Lake Champlain Sea Grant Announces 2021-22 Scholars at UVM
Lake Champlain Sea Grant at the University of Vermont has announced the recipients of its inaugural undergraduate scholarship for 2021-2022. Eight UVM undergraduates in three academic units on campus have each been granted a 15-month Sea Grant Scholarship that includes a financial award, an internship experience, and professional development opportunities.
This year’s Sea Grant Scholars are Maxine Asmussen ’24, Paige Carpenter ’23, Mariah Choiniere ’23, and Jolie Scott ’23 of the Rubenstein School of Environment and Natural Resources; Ishan Maratha ’24 and Margaret Polifrone ’23 of the College of Arts and Sciences; and James Se Yoon Cairn ’23 and Olivia Szumski ’24 of the College of Engineering and Mathematical Sciences.
“I am so grateful for the opportunity and can’t wait to meet the other scholars and build a community with them,” said Maxine Asmussen, an Environmental Sciences major. “I am excited to learn about Sea Grant programs, like Watershed Alliance and Blue, and how these programs help mitigate stormwater runoff and how I can get involved.”
Each scholar receives a $5000 academic-year scholarship. Each participating school and college provided partial funding for the scholarships or associated internships, and the Lintilhac Foundation provided support through a gift to the Vermont Water Resources and Lake Studies Center.
“We feel very privileged to have been able to initiate this program in partnership with other campus departments and colleges,” said Dr. Kris Stepenuck, associate director of Lake Champlain Sea Grant in UVM Extension and the Rubenstein School, who will serve as the lead for the scholarship program. “The scholars in this first cohort bring a wide range of backgrounds, and we look forward to learning from them.”
The Sea Grant Scholars program supports diverse scholars, selected based on academic ability, commitment to a career in science or related field, financial need, and first-generation college student status. The Scholars program strives to grow representation of and help to prepare Black, Indigenous, and People of Color (BIPOC), or first-generation college students for successful careers in science, science communications, technology, policy, natural resources management, engineering, or related fields.
“Diversity, equity, and inclusion are intrinsic values of the Sea Grant Scholarship program,” said Dr. Paliza Shrestha, postdoctoral associate in the UVM College of Agriculture and Life Sciences, who will coordinate the professional development activities. “I hope through this scholarship program we can close the gap by increasing participation of BIPOC students in the STEM fields, in which they are highly underrepresented, and supporting students in need.”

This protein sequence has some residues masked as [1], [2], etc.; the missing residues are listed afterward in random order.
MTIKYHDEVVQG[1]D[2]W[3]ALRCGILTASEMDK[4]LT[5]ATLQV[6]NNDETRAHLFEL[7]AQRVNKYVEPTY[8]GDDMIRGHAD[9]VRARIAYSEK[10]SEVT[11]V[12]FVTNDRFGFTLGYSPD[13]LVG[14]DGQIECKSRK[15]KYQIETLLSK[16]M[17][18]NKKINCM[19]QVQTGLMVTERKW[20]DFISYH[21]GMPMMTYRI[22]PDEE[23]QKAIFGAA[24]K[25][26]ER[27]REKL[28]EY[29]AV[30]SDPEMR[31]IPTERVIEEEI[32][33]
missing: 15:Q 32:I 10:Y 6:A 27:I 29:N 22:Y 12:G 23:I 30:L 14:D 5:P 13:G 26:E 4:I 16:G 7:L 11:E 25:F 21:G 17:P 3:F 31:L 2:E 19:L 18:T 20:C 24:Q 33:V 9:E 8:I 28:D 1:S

“I look forward to learning how to actively engage other students in learning about the inequalities in STEM fields, including first-generation students, BIPOC, and women, and how to work to change these inequalities and make a more diverse learning and working environment,” said Olivia Szumski, an Environmental Engineering major.
In late August, the scholars will gather for a one-week professional development immersion program. The week includes team-building, tours of sites demonstrating nature-based solutions to clean and minimize stormwater runoff, on-lake learning adventures on Lake George and Lake Champlain, and an interviewing and resume building workshop. Throughout the academic year the students will engage in a variety of professional development workshops and tours.
“I look forward to getting to know other people who are passionate about the same things as me and to learn and understand the field of environmental engineering in a larger context,” said James Se Yoon Cairn, an Environmental Engineering major. “I want to understand how sustainable design benefits not just the environment, but also the community and local economies.”
Next summer, the scholars will be supported in internships that relate to the work that Lake Champlain Sea Grant engages in with communities.
“As a Sea Grant Scholar, I look forward to seeing and better understanding the various considerations that go into creating environmental policies,” said Ishan Maratha, an Environmental Studies major.
For the paid internships, Sea Grant Scholars will each be matched with a STEM-focused business or organization involved in developing and sharing science-based information to benefit the environment or local economies in the Lake Champlain basin or in their hometown watershed.
“I hope to further my education through action,” said Jolie Scott, an Environmental Sciences major. “These activities will not only benefit me and my studies, but the community and environment as well. I’m looking forward to being able to make a difference, guided by people who are enthusiastic to show me how.”
Meet the 2021-2022 Sea Grant Scholars
Maxine Asmussen ’24, Rubenstein School